Admission to the B.S. Program in Criminology and Criminal Justice is selective. Applications for admission are reviewed twice a year, once per semester. Students must apply by submitting their names to the Chairperson of the Department of Sociology and Anthropology or to Leo Carroll, B.S. Program Director.

To be considered for admission to the Criminology and Criminal Justice B.S. Program, students must have earned a minimum of 30 total college credit hours, including SOC 100, 230, and 274 by the application deadline. Additionally, students must have earned an overall GPA of 2.5 or higher.

Applications should include a recent copy of the student's transcript, a brief letter of intent that includes the student's current contact information and the name of one faculty member to contact for recommendation who has knowledge of the student's academic ability and performance. All applications will be considered together and evaluated by committee according to the same criteria: the availability of instructional resources, grade point averages, and faculty recommendation.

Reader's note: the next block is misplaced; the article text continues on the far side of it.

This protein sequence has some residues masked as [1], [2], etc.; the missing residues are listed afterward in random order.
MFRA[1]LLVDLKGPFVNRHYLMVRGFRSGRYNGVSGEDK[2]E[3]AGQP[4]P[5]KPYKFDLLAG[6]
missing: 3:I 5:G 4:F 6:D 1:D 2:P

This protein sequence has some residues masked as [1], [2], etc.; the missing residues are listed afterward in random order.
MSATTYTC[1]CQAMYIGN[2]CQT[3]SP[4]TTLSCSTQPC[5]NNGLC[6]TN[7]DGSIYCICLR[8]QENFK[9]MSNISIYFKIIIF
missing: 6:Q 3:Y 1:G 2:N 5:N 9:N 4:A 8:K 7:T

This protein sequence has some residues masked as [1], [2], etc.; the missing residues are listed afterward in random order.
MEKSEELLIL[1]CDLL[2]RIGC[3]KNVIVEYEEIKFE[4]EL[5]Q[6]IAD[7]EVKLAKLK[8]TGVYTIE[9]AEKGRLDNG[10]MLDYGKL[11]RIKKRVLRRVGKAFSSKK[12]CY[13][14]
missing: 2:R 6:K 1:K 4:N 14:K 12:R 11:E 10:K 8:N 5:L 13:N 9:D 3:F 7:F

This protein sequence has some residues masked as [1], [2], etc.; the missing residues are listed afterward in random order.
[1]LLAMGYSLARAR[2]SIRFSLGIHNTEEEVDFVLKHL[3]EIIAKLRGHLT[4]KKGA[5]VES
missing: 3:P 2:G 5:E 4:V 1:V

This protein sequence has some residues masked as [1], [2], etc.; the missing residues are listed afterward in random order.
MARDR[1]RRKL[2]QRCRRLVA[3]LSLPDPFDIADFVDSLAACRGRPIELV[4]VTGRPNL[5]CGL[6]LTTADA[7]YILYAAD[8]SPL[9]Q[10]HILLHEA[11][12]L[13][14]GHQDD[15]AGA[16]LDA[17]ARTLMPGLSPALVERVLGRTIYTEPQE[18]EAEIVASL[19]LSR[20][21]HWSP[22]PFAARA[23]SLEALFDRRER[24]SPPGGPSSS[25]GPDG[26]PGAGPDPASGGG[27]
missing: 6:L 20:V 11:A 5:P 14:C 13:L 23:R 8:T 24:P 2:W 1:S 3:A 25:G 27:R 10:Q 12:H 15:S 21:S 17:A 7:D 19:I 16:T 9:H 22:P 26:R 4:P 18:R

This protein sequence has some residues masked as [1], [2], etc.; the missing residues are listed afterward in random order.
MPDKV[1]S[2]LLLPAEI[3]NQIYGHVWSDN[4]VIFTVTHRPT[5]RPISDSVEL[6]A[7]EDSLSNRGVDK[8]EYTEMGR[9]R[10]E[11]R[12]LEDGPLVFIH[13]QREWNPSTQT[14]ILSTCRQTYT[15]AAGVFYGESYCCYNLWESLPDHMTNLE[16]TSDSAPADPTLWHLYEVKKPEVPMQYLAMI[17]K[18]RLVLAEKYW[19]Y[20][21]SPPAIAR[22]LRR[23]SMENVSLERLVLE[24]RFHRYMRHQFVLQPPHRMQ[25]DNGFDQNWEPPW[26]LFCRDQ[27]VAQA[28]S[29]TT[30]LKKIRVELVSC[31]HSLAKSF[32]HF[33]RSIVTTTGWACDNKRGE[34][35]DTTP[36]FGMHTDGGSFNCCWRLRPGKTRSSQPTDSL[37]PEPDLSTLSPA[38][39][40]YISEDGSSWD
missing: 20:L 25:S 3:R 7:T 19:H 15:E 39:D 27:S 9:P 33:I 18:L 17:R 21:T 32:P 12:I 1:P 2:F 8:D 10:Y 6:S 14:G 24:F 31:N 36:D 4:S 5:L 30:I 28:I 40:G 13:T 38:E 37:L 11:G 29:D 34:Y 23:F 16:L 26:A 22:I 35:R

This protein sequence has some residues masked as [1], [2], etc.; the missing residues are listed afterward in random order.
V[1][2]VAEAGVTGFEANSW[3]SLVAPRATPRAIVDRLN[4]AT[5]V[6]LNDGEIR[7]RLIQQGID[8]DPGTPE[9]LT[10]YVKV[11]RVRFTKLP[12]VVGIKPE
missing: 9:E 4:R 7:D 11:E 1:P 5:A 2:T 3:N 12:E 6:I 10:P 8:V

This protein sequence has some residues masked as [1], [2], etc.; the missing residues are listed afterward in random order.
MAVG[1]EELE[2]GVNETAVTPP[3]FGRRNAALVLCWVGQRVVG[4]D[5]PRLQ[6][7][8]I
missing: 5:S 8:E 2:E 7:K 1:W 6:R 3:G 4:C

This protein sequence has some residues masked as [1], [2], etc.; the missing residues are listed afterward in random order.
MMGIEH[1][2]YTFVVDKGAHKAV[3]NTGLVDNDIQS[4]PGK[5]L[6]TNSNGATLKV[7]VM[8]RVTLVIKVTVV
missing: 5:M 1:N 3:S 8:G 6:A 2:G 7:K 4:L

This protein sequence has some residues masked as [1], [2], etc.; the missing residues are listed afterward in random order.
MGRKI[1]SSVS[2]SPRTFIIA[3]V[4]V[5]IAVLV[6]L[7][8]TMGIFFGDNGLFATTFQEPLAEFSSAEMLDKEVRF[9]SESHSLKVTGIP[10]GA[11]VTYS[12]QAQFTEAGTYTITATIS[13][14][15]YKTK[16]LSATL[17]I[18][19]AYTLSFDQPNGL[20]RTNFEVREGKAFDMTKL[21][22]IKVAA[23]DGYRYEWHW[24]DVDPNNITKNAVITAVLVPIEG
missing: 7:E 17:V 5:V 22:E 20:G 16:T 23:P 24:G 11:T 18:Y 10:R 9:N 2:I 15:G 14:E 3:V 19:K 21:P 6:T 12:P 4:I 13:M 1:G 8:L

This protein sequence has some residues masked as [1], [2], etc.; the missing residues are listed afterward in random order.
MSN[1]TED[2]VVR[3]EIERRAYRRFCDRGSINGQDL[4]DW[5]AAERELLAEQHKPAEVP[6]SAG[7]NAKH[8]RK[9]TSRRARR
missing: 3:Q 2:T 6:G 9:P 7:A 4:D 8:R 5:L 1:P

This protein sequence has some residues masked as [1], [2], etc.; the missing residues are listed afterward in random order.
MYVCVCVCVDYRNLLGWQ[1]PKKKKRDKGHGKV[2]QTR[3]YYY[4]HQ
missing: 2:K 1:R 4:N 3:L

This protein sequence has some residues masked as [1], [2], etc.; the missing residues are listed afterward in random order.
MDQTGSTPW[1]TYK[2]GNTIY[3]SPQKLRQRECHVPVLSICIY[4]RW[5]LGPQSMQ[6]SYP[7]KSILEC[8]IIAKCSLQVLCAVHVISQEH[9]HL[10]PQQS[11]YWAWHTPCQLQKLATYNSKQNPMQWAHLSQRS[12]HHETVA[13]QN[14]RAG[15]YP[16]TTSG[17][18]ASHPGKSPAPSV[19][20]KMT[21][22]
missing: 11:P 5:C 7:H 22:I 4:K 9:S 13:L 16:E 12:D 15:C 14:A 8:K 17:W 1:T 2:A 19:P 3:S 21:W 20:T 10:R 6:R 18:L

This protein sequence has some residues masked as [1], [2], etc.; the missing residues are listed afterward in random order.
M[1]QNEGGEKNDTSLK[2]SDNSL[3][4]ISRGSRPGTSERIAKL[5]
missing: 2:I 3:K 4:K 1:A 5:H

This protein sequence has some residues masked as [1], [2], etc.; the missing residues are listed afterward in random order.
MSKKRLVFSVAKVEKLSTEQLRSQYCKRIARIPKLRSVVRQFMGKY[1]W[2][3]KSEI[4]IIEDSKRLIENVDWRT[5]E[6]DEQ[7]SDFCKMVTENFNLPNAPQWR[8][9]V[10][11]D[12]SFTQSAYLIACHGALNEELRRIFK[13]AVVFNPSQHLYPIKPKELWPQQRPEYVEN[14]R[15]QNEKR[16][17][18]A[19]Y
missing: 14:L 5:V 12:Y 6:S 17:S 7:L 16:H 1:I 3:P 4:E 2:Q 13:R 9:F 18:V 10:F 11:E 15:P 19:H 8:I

Students will be notified of their acceptance. Those who fail to gain admission may reapply during subsequent application periods. Once students are accepted into the major, they will be registered in Arts & Sciences as Bachelor of Science Sociology majors in Criminology and Criminal Justice.

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Major Requirements

A total of 120 credits overall is required for graduation. Students in the B.S. Criminology and Criminal Justice curriculum are required to complete a minimum of 30 credits in Sociology. These credits include several required courses:
  • Sociology 100 General Sociology: This is the first course in the discipline and is designed to provide students with an introduction to sociological analysis and discourse